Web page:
Double Setback for Peres: His Mideast Peace Conference Plan, Early Election Hopes Both Stalled
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Double Setback for Peres: His Mideast Peace Conference Plan, Early Election Hopes Both Stalled

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Foreign Minister Shimon Peres suffered a severe setback Wednesday. The Inner Cabinet failed to approve his proposals for an international conference for Middle East peace while prospects dimmed that the Knesset would vote to dissolve itself and open the way for early elections.

Peres, who was scheduled to fly the U.S. Wednesday night for a brief visit, postponed his departure until Friday, but refused to concede defeat. The Inner Cabinet, the government’s top policy-making body, comprised of five Labor and five Likud Ministers, did not vote on Peres’ plan Wednesday because the Foreign Minister, anticipating a 5-5 deadlock, did not submit it.

But after meeting for less than three hours — following an inconclusive 4 1/2 hour debate Monday — Premier Yitzhak Shamir stated that since the Peres proposal had not come up for a formal vote, it must be seen as having been rejected and henceforth no Minister may pursue it in diplomatic contacts abroad.


Peres called that interpretation “illegal,” maintaining that since there was no formal vote, the situation was unchanged. “Let us ask the nation to decide” by disbanding the Labor-Likud coalition and electing a new Knesset, he declared.

Peres was supported by Defense Minister Yitzhak Rabin, who argued that the unity government was no longer committed to its basic policy guideline — the pursuit of peace — and therefore must be dissolved.

The two Labor Party leaders took the same line speaking to reporters after the Cabinet session. “What the Prime Minister says, with all due respect to him, is tantamount to the cessation of the peace process. He speaks of direct negotiations with Jordan, but everyone knows this is not a practical prospect … it is doomed to failure,” Peres said.

King Hussein of Jordan has consistently refused direct negotiations with Israel outside the framework of an international conference. Peres insists he has an understanding with Hussein that an international conference “opening” will be followed immediately by bilateral negotiations with Jordan.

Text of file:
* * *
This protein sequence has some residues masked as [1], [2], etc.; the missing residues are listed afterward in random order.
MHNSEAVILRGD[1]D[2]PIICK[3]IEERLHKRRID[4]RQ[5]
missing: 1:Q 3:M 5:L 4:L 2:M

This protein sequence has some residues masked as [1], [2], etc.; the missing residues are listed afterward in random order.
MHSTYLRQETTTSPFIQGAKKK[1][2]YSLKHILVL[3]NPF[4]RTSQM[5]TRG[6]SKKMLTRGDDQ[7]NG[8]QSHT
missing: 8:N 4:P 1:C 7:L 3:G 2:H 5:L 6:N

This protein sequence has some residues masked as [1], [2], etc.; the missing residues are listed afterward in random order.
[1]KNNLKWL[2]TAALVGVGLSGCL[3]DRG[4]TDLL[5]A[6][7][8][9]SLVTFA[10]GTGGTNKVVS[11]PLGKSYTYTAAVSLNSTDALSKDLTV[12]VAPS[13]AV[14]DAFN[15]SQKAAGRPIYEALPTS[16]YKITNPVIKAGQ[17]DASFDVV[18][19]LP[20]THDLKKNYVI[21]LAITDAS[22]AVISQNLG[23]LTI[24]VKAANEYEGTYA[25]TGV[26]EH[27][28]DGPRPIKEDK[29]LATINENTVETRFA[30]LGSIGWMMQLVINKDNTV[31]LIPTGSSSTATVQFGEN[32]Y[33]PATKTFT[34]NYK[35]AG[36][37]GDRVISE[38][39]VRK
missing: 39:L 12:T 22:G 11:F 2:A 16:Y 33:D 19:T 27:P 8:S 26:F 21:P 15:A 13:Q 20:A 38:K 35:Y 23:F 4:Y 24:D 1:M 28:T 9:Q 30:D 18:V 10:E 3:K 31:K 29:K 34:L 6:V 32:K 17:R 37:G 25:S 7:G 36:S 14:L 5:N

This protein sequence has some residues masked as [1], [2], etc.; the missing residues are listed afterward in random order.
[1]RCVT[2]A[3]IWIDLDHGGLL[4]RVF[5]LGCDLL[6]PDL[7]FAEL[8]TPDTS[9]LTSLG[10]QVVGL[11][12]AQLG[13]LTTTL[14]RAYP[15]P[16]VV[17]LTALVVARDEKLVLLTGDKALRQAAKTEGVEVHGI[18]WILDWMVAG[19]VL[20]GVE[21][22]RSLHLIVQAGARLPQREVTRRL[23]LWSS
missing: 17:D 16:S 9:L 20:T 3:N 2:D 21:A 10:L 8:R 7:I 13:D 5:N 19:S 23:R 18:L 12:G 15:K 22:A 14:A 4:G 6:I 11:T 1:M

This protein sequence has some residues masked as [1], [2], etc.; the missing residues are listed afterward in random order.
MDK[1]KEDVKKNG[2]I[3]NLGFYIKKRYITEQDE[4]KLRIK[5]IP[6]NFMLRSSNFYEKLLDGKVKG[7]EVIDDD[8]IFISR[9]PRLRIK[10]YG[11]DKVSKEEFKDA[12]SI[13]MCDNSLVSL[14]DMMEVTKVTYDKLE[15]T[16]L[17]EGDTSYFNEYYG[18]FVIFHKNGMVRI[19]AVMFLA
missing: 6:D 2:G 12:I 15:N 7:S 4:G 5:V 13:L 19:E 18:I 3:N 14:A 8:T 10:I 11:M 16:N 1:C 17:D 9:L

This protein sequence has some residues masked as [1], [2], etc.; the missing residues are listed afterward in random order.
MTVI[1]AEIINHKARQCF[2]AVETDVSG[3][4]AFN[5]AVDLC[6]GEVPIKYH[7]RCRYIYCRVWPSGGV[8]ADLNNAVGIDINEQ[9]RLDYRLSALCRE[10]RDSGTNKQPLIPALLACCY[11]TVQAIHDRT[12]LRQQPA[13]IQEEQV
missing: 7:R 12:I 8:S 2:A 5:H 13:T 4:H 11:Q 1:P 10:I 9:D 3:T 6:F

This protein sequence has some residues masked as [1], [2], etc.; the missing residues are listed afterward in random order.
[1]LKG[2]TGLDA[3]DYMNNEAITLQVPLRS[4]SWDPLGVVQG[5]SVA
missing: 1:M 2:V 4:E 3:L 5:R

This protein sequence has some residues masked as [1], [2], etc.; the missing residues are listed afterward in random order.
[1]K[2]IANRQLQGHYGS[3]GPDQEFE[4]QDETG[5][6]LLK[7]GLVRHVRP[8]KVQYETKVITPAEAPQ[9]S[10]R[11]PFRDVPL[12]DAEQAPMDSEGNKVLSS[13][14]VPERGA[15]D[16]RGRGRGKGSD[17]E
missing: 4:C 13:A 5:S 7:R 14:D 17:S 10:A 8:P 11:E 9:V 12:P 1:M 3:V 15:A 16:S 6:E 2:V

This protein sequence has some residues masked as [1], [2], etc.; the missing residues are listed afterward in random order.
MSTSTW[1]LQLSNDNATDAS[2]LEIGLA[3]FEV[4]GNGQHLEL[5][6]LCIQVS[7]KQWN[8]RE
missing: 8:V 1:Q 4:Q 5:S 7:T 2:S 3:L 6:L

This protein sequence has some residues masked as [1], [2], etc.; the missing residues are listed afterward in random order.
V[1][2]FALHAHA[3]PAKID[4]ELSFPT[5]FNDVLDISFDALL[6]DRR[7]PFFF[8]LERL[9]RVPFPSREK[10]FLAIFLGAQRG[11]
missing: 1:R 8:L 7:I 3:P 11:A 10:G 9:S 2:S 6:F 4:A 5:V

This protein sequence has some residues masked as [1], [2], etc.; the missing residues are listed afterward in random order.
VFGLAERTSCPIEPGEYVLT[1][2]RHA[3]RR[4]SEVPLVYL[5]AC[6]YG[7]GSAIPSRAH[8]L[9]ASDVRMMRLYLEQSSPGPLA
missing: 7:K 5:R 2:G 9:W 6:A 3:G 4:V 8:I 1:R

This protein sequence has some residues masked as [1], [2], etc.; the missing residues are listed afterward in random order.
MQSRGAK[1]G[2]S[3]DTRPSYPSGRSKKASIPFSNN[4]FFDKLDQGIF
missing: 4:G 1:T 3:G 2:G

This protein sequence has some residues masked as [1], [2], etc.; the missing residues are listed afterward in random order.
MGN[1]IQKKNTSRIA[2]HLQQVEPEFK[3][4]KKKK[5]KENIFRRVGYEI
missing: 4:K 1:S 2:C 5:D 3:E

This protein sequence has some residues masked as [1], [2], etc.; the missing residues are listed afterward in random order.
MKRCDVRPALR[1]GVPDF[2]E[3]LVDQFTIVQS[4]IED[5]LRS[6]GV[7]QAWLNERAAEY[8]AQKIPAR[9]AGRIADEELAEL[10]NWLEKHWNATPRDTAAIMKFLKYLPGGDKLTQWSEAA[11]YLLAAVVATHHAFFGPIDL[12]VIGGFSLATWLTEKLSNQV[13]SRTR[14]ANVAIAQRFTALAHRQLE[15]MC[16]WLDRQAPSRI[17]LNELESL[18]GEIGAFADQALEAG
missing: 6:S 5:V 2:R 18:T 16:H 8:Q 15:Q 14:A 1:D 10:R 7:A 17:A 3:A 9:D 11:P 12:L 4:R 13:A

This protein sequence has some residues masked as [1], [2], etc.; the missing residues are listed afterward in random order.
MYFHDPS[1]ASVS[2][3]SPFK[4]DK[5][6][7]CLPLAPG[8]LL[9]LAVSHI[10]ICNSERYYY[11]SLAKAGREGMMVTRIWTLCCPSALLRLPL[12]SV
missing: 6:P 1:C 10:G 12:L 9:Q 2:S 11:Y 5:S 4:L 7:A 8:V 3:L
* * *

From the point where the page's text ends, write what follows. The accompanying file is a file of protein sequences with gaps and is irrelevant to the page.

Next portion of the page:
On Tuesday, Shamir denounced the entire idea as “criminal and stupid” and said it must be expunged from the agenda. Laborites said their coalition partnership with Likud is no longer viable and Peres has challenged Shamir to take their dispute to the electorate.


But a survey of the pivotal small parties Wednesday indicated that Labor would be unable to muster enough votes to dissolve the Knesset as long as Likud is determined to preserve the government.

At the same time Labor Party leaders made clear that they would not secede from the unity government and “abandon the Defense portfolio to Arik (Ariel) Sharon,” the most extreme hawk among Likud Ministers.

Haim Kaufman, chairman of the Likud Knesset faction said in a radio interview following the Inner Cabinet meeting that Peres is obliged now either to support the Prime Minister’s policies or lead his party out of the government.

Likud appears to have succeeded in lining up enough Knesset votes to defeat a dissolution motion. The ultra-rightwing opposition Tehiya Party, which introduced its own motion to dissolve parliament this week, is now siding with Likud because Shamir was standing “firm as a rock.”

The Shas religious party is reluctant to dissolve parliament and spoil its chances of returning to the government after a five-month absence.

Its leader, former Interior Minister Yitzhak Peretz, resigned in January over a halachic conversion dispute.

Aharon Abu-Hatzeira of Tami, is rumored to have been promised a seat by Likud if he opposed early elections. Similarly, MK Yigael Hurwitz of the one-man Ometz faction, who has sided with Labor, reportedly is considering rejoining Likud.

Mordechai Wirshubsky of the Shinui Party, a longtime advocate of early elections, conceded Wednesday that they are unlikely in the near future, given the present balance of forces in the Knesset.


When the Inner Cabinet began its fruitless debate Monday, Peres read a letter he and Shamir had received Sunday from U.S. Secretary of State George Shultz. He reportedly wrote that while he had been initially skeptical about an international conference, he now thought it was the best course to follow.

But United Nations Secretary General Javier Perez de Cuellar said in New York Monday that there is not sufficient agreement between the parties to the Middle East conflict to permit convening an international peace conference.

He said he drew that conclusion following consultations during March and April in New York with representatives of Egypt, Israel, Jordan, Lebanon, Syria and the Palestine Liberation Organization.

The Secretary General was making the report requested by a resolution of the UN General Assembly on Dec. 2, 1986 to prepare a review of efforts toward convening an international conference.

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